Come, Armageddon! Come! Queer Nihilism and the Margin of the Urban
To think about the literal position of a queer subject, that is, the place where the subject is materially and in relation to other subjects, is to confront the myriad ways in which that subject will be conditioned depending upon how proximate space is normatively differentiated and vice versa. In the context of urban space, by which I mean less a quantity than a quality of density, the spatial narrative that supports the queer subject is twofold—emigration and speculation. First, x escapes a repressive and oppressive rural environment to seek amnesty, either in the form of celebrated welcome or anonymity, in an urban one. Subsequently, x forages into the concrete jungle, creating and in pursuit of circuits of sexual partners and diverse sociabilities.
This trajectory, however, has become increasingly contested, both for the way in which it upholds an imaginary boundary between rural and urban and for the subjects it obscures in the process. Pointedly, Karen Tongson, in her essay The Light That Never Goes Out: Butch Intimacies and Sub-Urban Sociabilities in ‘Lesser Los Angeles,’ provides a reading of Samuel Delany’s Times Square Red, Times Square Blue and Jane Jacobs’ The Death and Life of Great American Cities next to Richard Florida’s Cities and the Creative Class to suggest that “the cultural value assigned to urban modes of queer life—to its mobility, style, innovation, improvisation, liveliness, and ‘contact’—has appreciated urban property values while depreciating modes of racialized queer sociability.” Significantly, then, cultural capital appreciates not only in direct proportion to urban property values, but also in favour of the “upwardly mobile queers,” who will eventually be able to inhabit them (364).
While Tongson’s analysis is site-specific to east Los Angeles, I want to take a less local approach and consider how alongside locating queers as being complicit with gentrification, might they also be positioned outside of it. I will consider what the aesthetic implications of this might be on sub-urban space. I employ the term sub-urban, as distinct from both urban and suburban, to name a reconceptualization of the city that takes into account the necessary excess produced by the city that cannot be contained by its zoning. This conception hearkens to the etymology of the sub- in suburban, as outside of and spatially beneath the elevated and walled Roman city.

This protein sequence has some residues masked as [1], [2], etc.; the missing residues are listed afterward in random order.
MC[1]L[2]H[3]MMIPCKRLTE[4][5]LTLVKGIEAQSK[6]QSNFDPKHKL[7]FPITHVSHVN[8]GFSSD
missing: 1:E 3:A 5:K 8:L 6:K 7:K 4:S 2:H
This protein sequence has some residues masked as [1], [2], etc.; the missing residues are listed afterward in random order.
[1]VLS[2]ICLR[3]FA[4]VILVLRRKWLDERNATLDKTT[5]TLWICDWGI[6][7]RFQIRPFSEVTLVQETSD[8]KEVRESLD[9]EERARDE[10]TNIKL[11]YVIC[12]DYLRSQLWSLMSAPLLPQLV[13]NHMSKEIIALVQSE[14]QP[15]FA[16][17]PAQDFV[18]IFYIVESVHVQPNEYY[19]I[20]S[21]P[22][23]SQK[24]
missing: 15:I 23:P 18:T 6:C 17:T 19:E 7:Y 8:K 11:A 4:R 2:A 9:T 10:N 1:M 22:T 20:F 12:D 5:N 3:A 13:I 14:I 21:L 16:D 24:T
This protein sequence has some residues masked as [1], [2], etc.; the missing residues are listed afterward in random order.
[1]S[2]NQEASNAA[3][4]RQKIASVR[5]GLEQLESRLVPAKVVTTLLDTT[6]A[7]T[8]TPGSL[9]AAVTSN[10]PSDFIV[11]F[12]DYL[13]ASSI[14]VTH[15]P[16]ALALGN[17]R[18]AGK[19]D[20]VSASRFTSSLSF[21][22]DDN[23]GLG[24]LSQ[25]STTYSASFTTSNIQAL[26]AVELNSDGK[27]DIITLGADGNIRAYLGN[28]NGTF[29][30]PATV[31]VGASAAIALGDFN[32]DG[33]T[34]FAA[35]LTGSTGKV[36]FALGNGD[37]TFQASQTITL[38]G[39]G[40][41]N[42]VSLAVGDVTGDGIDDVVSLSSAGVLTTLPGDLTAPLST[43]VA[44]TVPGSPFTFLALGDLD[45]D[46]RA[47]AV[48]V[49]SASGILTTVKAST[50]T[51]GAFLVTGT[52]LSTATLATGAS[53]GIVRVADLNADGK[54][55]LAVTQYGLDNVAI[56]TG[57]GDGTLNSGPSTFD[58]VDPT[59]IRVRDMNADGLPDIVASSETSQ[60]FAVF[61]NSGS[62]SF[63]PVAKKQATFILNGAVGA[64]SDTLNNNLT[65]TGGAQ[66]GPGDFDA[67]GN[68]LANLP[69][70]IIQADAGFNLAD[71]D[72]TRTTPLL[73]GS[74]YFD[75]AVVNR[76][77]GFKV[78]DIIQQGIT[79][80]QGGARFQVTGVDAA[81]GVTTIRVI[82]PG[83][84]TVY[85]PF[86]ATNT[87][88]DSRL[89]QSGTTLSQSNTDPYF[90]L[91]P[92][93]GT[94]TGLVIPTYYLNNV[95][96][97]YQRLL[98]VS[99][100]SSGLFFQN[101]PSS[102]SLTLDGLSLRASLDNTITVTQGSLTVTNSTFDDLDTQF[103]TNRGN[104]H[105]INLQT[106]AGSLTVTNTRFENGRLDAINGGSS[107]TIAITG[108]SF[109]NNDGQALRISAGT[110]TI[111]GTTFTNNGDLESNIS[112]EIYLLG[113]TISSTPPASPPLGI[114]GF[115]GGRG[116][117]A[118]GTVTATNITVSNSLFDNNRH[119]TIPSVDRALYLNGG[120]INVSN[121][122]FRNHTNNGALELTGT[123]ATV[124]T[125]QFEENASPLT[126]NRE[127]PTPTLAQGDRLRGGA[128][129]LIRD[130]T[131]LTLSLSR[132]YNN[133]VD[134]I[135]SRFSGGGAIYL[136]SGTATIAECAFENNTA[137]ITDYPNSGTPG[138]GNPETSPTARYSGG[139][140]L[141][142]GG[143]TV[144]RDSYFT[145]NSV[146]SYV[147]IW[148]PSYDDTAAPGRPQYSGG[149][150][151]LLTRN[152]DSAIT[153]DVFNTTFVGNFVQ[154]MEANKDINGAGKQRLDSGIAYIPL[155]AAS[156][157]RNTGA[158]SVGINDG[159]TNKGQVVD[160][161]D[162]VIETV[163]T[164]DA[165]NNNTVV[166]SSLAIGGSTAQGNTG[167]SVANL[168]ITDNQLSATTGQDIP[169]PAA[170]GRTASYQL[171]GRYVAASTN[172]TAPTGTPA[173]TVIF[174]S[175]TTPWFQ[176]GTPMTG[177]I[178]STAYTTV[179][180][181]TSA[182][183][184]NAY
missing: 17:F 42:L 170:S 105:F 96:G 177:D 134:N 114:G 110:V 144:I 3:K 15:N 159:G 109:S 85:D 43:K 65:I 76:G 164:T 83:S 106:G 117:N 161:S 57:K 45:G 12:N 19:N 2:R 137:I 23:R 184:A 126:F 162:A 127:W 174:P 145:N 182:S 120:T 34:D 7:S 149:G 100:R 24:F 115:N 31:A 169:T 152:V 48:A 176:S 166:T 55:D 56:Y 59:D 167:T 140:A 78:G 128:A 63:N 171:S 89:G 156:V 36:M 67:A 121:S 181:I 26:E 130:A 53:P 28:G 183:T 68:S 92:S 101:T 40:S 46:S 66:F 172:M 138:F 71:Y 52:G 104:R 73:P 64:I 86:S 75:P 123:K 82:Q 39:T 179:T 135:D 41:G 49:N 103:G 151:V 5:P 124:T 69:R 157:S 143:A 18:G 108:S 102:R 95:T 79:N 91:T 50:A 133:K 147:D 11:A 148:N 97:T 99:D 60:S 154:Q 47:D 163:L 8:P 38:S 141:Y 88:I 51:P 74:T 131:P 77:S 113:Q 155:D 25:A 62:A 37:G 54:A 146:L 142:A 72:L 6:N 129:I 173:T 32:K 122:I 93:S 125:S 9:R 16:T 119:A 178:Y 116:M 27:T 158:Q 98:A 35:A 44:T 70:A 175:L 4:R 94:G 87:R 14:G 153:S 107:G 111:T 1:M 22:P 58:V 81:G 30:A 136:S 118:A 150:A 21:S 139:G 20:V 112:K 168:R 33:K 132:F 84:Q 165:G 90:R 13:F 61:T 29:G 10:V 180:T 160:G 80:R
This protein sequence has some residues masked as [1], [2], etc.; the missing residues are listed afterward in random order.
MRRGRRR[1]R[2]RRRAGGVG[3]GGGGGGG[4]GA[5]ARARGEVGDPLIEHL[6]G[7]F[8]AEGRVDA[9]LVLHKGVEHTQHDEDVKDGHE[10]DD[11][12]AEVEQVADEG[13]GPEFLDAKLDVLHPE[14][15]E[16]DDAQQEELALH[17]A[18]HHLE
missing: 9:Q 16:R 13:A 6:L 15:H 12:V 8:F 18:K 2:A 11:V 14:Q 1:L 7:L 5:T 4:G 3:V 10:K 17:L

The paper will proceed in three parts. The first, The Queen Is Dead, turns to a filmic example of adult sub-urban space. The second, I Sit Down on the Sling Seat and See the City Spread Out between My Legs, provides a textual example of adolescent sub-urban space. And the third, The Future Is Always a Day Away, establishes the theoretical framework in which the argument is couched. Significantly, this framework draws on Lee Edelman's indictment against the Child in his book No Future, which itself draws on Lacanian psychoanalysis and the idea that the future is linguistically-bound. Edelman’s Child is analogized to the discourse surrounding gentrification not only as it privileges creating safe neighborhoods for the rearing of real children, but also as it invests in the idea of a brighter future.
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